My Name is Venus Black by Heather Lloyd

9780399592188_1bf94Originally published in Library Journal, February 2018.

Readers meet Venus Black, age 13, in 1980 Washington state, as she is locked up in juvenile detention after a horrific event involving her stepfather Raymond. Her father died when she was 5, and soon after Inez, her self-absorbed mother, married Ray. The only positive aspect of their union is her developmentally disabled step-brother Leo, whom Venus loves fiercely. Later details emerge that Venus shot Ray who had been peeping into her bedroom for years. Inez refused to help, forcing Venus to ensure Leo’s and her own safety from Ray the only way she could. Leo is then kidnapped by Ray’s estranged brother, Tinker, who feels he is doing Leo a favor, rescuing him from Inez and Venus. Tinker rents a room from tattoo artist, Tony, and his 11 year-old daughter Tessa. Tessa cares for and loves Leo like a brother. At age 19, Venus is released, rents a room from Mike, and begrudgingly agrees to babysit his precocious 9 year-old niece, Piper. Venus eventually adores Piper like a sister, but when Piper moves away, Venus decides to find Leo, no matter the cost to herself or Inez. In the aftermath of finding Leo, Venus and Inez find forgiveness and hope for a loving future where Leo is loved by two families. While searching for Leo, Venus meets Danny, a determined cop who loves her despite her troubled past. At the end, Venus decides to start college and write her memoir as a way to heal and move forward. VERDICT: Fans of realistic fiction will enjoy Lloyd’s fast-paced, debut novel for the unique characters, captivating story-line, and beautiful tribute to the healing power of love.

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The Darkest Corners by Kara Thomas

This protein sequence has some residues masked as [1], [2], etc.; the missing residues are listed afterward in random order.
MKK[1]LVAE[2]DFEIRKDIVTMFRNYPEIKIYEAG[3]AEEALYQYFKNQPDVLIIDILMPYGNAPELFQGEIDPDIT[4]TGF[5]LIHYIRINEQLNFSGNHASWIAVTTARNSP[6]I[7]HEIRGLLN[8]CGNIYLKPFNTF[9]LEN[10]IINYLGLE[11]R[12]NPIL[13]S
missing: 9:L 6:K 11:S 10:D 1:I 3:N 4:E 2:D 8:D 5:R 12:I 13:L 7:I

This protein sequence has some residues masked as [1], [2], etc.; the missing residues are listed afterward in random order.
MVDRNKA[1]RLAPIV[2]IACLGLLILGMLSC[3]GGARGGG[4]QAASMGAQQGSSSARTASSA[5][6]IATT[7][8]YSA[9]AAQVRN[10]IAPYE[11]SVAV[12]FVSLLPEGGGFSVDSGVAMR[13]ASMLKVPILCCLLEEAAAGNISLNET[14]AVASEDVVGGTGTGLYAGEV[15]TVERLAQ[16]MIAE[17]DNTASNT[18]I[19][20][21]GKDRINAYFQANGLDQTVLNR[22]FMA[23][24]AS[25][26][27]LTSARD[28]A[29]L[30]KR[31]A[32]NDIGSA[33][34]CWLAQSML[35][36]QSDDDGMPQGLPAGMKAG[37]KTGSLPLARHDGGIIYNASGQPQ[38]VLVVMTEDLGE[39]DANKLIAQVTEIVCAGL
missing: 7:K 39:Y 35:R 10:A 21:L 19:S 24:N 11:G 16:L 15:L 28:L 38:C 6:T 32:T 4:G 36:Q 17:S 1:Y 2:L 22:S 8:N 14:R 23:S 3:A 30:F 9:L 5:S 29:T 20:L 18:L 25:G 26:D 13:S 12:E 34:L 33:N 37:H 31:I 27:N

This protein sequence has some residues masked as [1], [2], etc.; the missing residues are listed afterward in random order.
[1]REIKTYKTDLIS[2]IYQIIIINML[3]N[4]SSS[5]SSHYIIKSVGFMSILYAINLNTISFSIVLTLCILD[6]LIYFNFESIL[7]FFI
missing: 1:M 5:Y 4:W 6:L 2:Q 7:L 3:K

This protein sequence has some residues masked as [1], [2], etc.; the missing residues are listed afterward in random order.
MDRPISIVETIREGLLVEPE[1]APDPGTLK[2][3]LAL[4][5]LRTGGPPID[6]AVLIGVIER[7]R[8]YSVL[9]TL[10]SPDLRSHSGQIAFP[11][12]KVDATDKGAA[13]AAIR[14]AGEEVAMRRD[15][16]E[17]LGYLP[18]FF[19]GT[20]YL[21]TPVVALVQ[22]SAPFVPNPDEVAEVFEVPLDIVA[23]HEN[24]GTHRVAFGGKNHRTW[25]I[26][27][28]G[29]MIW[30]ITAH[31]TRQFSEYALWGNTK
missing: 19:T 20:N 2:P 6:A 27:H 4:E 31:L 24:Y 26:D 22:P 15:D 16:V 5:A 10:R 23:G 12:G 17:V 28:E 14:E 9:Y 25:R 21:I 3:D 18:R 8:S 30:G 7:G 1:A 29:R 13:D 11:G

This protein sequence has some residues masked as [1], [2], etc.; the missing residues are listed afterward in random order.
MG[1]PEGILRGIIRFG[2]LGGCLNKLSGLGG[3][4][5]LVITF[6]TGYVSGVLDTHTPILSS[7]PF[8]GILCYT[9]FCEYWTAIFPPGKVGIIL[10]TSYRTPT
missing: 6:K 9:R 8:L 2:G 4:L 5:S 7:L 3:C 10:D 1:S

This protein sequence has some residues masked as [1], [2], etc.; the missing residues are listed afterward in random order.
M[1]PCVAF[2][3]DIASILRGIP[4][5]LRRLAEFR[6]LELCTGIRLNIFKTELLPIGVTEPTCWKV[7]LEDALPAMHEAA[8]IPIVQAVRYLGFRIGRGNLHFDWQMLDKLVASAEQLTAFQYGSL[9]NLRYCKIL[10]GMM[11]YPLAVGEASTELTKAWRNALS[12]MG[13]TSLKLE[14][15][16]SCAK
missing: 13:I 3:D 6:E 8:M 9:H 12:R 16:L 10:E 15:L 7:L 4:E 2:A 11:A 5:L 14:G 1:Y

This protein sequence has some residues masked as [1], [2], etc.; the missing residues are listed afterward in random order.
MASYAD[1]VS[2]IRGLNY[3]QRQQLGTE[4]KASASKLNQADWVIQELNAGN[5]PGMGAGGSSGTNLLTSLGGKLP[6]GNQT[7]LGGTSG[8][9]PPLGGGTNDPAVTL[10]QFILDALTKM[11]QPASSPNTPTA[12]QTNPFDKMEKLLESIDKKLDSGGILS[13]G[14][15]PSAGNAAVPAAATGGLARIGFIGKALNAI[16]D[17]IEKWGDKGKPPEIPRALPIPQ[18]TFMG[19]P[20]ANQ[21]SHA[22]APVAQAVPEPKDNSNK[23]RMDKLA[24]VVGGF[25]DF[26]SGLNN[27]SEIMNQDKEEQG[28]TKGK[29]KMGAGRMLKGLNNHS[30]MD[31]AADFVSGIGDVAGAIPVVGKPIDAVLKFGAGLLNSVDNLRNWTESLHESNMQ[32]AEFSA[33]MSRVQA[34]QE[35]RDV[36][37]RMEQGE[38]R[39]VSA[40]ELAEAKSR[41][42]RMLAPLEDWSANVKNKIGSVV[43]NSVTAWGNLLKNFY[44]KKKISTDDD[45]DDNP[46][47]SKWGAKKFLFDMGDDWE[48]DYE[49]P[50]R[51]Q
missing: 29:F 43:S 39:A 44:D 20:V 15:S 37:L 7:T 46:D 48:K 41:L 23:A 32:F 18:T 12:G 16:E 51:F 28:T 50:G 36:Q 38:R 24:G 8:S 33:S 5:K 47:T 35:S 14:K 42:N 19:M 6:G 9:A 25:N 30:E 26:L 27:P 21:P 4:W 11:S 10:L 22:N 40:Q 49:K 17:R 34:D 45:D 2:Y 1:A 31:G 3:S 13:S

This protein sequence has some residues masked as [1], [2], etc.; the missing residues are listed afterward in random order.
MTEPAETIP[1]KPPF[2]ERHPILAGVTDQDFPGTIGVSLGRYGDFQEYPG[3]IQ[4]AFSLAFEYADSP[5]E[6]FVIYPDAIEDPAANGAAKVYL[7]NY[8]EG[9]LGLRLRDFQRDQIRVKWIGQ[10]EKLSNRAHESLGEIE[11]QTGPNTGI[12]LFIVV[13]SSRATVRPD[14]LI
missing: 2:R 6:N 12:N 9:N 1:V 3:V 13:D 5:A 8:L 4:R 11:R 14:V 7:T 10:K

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The Darkest Corners offers fast-paced thrills and suspense. The main character, Tessa, is sort of an unreliable narrator, causing readers to wonder whether she can truly be trusted, or if she is in on some secret herself. As more of Tessa’s family history and past is revealed, readers may start to feel sorry for her, rooting for her to make it out of the nightmare her life has become.

We first meet Tessa as she travels from Florida, where she lives with her aging Gram, back to her hometown. She hasn’t been back in 10 years, and is only going to say goodbye to her father, who is in prison and dying of cancer. He has been in prison for most of her life, and the memories of her father from childhood are mostly sad and violent. Tessa ends up staying with her former best friend and childhood playmate, Callie, who she also hasn’t seen in 10 years. Callie was born into a loving, stable family whereas Tessa came from the wrong side of the tracks, so to speak. Despite their differences, they were best friends once, prior to being separated at the age of 8. Now, neither wants to admit the truth of what actually happened 10 years ago to the other.